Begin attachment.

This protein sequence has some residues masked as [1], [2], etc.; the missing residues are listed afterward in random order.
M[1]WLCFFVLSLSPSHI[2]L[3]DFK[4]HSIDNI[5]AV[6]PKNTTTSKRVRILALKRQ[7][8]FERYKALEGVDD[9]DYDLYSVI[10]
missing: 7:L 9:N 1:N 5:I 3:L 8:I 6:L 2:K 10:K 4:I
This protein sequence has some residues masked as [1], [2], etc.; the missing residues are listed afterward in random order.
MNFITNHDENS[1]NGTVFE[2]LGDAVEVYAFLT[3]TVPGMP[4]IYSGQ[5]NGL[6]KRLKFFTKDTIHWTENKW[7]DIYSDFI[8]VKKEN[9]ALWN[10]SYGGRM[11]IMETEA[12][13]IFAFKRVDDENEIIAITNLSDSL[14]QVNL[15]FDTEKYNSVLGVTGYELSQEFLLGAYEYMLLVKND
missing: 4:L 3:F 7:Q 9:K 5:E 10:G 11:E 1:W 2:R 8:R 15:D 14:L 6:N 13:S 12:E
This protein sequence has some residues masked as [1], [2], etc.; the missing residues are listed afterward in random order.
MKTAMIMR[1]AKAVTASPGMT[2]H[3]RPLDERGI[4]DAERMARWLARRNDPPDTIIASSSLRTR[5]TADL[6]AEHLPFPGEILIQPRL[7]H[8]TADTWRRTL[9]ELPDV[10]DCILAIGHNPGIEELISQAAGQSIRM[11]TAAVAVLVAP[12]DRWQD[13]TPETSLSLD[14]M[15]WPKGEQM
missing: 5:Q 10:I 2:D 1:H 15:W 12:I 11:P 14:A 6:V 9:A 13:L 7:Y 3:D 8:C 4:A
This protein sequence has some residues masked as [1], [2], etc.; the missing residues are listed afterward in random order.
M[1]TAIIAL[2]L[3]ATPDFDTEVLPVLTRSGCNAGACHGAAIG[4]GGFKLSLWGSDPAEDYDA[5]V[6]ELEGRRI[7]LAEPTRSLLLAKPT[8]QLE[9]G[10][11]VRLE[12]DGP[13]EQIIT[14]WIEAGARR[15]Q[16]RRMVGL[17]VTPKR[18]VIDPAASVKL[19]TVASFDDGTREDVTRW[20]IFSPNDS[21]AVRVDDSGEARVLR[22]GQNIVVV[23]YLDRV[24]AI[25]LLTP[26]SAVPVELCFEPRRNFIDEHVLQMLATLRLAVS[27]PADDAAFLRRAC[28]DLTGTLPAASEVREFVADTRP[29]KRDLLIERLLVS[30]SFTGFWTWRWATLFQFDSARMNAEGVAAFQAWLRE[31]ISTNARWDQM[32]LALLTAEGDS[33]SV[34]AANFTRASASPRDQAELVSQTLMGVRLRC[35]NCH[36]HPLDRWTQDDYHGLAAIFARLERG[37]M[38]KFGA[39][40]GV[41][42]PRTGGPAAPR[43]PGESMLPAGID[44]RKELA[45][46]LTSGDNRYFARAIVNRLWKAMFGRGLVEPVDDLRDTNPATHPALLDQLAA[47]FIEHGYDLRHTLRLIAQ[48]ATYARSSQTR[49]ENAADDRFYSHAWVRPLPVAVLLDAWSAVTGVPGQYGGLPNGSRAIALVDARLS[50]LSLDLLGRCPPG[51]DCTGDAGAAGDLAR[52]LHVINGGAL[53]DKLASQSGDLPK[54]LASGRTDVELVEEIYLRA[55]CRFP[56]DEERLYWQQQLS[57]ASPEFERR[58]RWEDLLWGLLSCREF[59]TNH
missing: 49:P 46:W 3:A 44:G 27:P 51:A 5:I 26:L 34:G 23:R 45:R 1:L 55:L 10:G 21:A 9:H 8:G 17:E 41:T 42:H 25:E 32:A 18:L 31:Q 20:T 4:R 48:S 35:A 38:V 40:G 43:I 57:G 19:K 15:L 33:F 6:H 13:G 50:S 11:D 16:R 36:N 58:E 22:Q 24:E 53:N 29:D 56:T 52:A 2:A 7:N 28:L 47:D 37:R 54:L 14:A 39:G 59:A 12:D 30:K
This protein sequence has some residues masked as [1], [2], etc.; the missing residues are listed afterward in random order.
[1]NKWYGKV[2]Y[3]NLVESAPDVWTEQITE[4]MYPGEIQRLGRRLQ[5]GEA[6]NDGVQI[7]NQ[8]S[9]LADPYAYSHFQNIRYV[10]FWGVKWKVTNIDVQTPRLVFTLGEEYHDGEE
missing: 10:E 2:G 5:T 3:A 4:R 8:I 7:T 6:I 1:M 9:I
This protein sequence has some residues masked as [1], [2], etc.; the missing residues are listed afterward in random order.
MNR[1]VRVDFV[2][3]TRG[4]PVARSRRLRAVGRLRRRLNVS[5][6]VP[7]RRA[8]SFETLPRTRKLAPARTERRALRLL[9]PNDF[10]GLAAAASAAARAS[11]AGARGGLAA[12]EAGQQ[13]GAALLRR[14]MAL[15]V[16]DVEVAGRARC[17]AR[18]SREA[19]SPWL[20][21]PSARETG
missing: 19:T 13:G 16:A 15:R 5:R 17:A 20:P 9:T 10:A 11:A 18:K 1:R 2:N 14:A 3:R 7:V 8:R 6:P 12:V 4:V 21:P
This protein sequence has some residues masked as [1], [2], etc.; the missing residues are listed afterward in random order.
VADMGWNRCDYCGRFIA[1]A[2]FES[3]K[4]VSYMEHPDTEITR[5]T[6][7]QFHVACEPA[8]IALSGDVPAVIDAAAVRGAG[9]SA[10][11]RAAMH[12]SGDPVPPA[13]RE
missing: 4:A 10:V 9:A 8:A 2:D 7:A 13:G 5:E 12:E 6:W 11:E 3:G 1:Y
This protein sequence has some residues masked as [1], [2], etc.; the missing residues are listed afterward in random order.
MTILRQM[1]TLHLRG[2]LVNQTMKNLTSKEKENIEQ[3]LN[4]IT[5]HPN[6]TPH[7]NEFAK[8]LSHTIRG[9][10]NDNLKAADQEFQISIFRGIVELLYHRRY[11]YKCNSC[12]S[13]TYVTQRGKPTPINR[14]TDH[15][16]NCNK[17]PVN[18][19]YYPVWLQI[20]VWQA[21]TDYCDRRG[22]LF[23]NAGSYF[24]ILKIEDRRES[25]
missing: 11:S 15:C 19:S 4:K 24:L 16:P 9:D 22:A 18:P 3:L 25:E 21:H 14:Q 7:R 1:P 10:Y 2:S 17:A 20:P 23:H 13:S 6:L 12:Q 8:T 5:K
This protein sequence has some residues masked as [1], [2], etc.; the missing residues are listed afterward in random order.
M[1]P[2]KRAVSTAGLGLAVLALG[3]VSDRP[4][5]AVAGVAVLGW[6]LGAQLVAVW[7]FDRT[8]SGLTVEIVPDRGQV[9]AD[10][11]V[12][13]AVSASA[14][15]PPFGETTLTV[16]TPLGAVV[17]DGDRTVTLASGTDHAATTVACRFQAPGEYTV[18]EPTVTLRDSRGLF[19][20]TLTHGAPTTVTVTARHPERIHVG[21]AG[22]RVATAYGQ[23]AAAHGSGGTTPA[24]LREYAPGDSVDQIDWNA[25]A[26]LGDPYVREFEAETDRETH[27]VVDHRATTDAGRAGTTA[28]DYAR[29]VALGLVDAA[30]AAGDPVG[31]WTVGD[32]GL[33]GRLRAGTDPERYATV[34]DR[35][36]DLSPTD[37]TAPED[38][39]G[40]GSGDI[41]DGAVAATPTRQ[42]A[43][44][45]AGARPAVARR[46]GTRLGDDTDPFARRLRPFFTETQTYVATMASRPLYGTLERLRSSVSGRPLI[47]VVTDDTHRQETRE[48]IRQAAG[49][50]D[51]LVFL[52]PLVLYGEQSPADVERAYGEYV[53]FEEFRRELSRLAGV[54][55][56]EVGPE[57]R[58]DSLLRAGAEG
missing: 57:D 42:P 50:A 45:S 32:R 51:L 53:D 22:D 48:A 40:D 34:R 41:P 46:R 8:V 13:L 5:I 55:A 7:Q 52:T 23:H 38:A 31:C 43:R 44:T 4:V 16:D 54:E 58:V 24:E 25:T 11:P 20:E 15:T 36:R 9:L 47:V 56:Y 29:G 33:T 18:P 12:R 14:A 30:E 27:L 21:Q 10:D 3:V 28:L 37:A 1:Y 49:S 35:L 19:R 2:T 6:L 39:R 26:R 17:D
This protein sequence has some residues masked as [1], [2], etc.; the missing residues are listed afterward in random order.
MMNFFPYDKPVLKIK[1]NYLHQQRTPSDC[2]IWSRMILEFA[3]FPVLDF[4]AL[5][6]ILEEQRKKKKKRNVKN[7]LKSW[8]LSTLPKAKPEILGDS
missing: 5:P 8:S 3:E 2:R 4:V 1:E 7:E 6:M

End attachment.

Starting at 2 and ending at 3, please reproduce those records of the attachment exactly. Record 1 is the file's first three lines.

This protein sequence has some residues masked as [1], [2], etc.; the missing residues are listed afterward in random order.
MNFITNHDENS[1]NGTVFE[2]LGDAVEVYAFLT[3]TVPGMP[4]IYSGQ[5]NGL[6]KRLKFFTKDTIHWTENKW[7]DIYSDFI[8]VKKEN[9]ALWN[10]SYGGRM[11]IMETEA[12][13]IFAFKRVDDENEIIAITNLSDSL[14]QVNL[15]FDTEKYNSVLGVTGYELSQEFLLGAYEYMLLVKND
missing: 4:L 3:F 7:Q 9:K 5:E 10:G 11:E 1:W 2:R 8:R 15:D 14:L 6:N 13:S 12:E
This protein sequence has some residues masked as [1], [2], etc.; the missing residues are listed afterward in random order.
MKTAMIMR[1]AKAVTASPGMT[2]H[3]RPLDERGI[4]DAERMARWLARRNDPPDTIIASSSLRTR[5]TADL[6]AEHLPFPGEILIQPRL[7]H[8]TADTWRRTL[9]ELPDV[10]DCILAIGHNPGIEELISQAAGQSIRM[11]TAAVAVLVAP[12]DRWQD[13]TPETSLSLD[14]M[15]WPKGEQM
missing: 5:Q 10:I 2:D 1:H 15:W 12:I 11:P 14:A 6:V 9:A 13:L 7:Y 3:D 8:C 4:A